Zambia

It’s been three days since I landed here, and guess what? No WiFi. So much fun.

I’m not even being sarcastic. I miss the Internet, but I do get time to do other cool things, like you know,  run around with children around the water tank and then give them a piggy back ride. Also, dear Sam promised to teach me football. Fun.

Where do I even start? I have a room to myself for about two weeks, and the washroom freaks me out. I forgot my sunscreen, which is no fun. But I did find a store which sells my cereal, and the milk is really sweet. It’s nice, in a way. The food is usually good and more than I can handle on most days, so we collect it and give it to some children around who give us high fives instead. Oh, they have a super chill handshake and it took me a while to master it, but now I can totally greet everyone like a local.

I’m sitting here in a quintessential little café with local pop music, which is super catchy. I missed a festival which is really depressing, but I’m hoping to go to other places. There’s, of course, Backpackers and Jollyboys where beer is cheap and well, it gets the job done. Also the games are fun. Drinking legally is a relief, and it’s even better when you squeeze in 7 people into a cab to get back. The lights went off at night and we had to defend our food against a vicious and attack, but we won.

Other volunteers are from all over the world, from the States, Canada, Netherlands, England, you name it. But I just happen to be the first Indian, and honestly that’s surprising. I don’t mind a novelty though.

Today I went to my placement, about 7 kms away from home. Yes, I already call Sunbird home. It’s about an hour of walk, through town villages and across streams which apparently have alligators in them. I’m honestly hoping to see a few. The community I will be working for is an extremely vulnerable community with absolutely no means to survival but their farms. They have huge families, often with little food. Most families earn $7 per week and can’t even afford government schools. The kids, they call us MZUNGU, which means foreigners and then hug tackle us or try to climb on us. They’ve been very fascinated with my fitbit, and also my purple hair.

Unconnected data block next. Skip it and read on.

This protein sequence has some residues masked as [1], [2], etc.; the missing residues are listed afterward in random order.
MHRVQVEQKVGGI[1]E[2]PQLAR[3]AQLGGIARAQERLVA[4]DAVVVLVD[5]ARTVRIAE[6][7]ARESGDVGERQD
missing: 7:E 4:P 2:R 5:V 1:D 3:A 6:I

It’s a beautiful, beautiful country. Everyone I’ve met so far has been helpful and courteous, and not once did I feel unsafe. Wait. Once I did, but that was my paranoia. There’s open space and so much scope, but most people don’t have access to resources. The locals haven’t seen the Victor Falls, even though the entry is around 70 cents for them. But not once, never, did anyone treat me like a privileged little brat when they have every right to. I’ve felt welcome, and I have a feeling it’s only going to get better.

This is a quick post because I have WiFi at this cafe. I’ll hopefully wrote more elaborate posts soon, but we never know. Maybe I’ll be too busy loving life.

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